However, despite the amendment in the Banking Act that now requires banks to give customers at least 70 per cent per cent of the benchmark rate on their fixed deposits, the three banks are benefiting from cheap deposits.PHOTO:COURTESY
Three of the country’s top banks now hold customer deposits that are enough to fund more than a third of the 2017/18 national budget.
According to the latest company filings by Kenya Commercial Bank (KCB), Co-operative Bank and Equity Bank, they have Sh923.4 billion in their books of accounts as customer deposits, most of which are non-interest-bearing.
This is a Sh75.4 billion or 8.89 per cent growth in deposits when compared to the full-year period ended December 31, 2015.
At the time, Central Bank of Kenya (CBK) supervision report put the total deposits of the three banks at Sh848 billion.
However, despite the amendment in the Banking Act that now requires banks to give customers at least 70 per cent per cent of the benchmark rate on their fixed deposits, the three banks are benefiting from cheap deposits.
CBK data for 2015 put the customer base for the three banks at 15.5 million, with Equity bank’s base being the largest at 8.8 million customers.
In terms of increase in deposits, KCB leads with Sh386.6 billion after a growth of 38.6 billion or 11 per cent.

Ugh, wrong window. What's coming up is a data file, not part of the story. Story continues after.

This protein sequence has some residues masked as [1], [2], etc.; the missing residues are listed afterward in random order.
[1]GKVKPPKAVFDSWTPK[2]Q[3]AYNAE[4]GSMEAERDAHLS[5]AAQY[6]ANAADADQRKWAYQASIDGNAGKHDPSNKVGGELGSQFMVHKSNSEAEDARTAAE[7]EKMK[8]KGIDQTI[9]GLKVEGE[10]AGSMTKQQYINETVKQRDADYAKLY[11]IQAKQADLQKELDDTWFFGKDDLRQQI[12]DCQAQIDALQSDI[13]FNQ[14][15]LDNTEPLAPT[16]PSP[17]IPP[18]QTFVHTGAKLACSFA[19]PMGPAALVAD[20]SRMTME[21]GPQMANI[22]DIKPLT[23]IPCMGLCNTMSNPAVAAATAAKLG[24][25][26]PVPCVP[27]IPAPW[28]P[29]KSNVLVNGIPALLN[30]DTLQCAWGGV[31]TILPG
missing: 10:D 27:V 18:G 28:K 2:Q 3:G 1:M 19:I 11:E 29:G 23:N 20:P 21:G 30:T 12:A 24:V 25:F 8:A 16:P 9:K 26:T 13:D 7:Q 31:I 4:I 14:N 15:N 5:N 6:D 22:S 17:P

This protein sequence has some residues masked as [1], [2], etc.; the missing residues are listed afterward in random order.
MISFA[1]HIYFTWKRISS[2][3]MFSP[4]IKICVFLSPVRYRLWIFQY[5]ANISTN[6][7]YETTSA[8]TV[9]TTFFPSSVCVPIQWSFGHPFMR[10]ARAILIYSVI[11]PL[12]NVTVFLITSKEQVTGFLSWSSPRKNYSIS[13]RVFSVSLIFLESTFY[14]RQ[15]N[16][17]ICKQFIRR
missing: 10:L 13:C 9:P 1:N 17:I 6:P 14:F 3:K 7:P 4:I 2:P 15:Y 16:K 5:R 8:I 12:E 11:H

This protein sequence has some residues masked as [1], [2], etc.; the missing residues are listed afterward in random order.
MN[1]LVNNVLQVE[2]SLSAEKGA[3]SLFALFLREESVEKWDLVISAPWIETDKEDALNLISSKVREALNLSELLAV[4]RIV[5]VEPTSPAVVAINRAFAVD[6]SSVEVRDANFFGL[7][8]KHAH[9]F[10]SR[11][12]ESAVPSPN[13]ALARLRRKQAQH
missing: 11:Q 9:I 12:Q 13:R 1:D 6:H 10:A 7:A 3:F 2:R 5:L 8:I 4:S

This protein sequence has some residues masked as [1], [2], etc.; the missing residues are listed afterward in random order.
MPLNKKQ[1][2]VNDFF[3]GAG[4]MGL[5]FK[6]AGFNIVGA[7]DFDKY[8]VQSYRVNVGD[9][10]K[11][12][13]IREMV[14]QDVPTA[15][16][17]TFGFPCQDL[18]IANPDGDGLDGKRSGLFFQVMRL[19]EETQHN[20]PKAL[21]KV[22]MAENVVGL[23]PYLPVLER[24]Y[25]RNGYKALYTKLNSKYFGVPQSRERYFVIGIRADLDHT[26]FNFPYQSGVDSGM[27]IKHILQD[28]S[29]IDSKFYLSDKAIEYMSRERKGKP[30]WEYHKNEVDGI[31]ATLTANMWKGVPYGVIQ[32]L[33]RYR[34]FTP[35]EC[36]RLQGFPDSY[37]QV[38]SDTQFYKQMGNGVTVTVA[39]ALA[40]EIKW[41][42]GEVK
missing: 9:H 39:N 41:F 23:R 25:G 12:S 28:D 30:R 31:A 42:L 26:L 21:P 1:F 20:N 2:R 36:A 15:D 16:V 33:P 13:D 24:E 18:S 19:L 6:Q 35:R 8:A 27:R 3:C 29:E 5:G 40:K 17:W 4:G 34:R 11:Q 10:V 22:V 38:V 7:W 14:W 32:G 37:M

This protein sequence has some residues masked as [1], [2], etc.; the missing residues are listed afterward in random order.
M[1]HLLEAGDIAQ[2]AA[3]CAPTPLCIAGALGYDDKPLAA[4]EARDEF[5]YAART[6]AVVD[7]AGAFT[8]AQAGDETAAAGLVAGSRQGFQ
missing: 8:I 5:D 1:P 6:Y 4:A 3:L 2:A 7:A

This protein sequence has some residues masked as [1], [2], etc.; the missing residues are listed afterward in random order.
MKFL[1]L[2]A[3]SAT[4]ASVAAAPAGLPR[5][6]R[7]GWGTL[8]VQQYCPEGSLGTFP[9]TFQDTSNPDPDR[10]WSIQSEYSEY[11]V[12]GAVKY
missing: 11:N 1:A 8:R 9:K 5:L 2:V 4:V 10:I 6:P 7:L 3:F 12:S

Equity Bank comes in second with Sh277.3 billion after recording an increase of Sh40.7 billion (17.2 per cent).
It is followed by Co-operative Bank with Sh259.5 billion in customer deposits, a marginal drop of 1.5 per cent.
This reinforces the findings by Sterling Capital Research, which in a report late last year found that most tier I banks get about 80 per cent of their funding from customer deposits.
According to a breakdown by KCB Group Chief Executive Joshua Oigara, three quarters (75 per cent) of the bank’s source of funds is deposits, with 65 per cent of them being demand deposits
Despite the deposits growing by 11 per cent, interest paid on holding the money grew by just 10 per cent to Sh13.7 billion.
However, after paying the interest, the bank was able to make Sh42.9 billion as net interest income.
This is a growth of 28 per cent from last year.
For Equity Bank, 70 per cent of its deposits – an equivalent of Sh237.2 billion, is non-interest-bearing.
Just 30 per cent (Sh100 billion) is interest-bearing.
During the period under review, 17.2 per cent growth in deposit base only saw a 7.9 per cent growth in interest expense on customer deposits to Sh6.1 billion.
The bank made a net interest income of Sh35.1 billion, a 18.9 per cent growth.
Group Chief Executive James Mwangi has already indicated that in the wake of increased non-performing loans, the bank will use excess liquidity to invest in Government securities.
In the year ended December 31, 2016, the bank made Sh6.7 billion from selling Government paper, a jump of 87 per cent.
Cooperative Bank, which increased its interest income on Government securities by 39.6 per cent to Sh8.5 billion, on the other hand, saw a 5.9 drop in cost of funds as deposits dropped by just 1.9 per cent.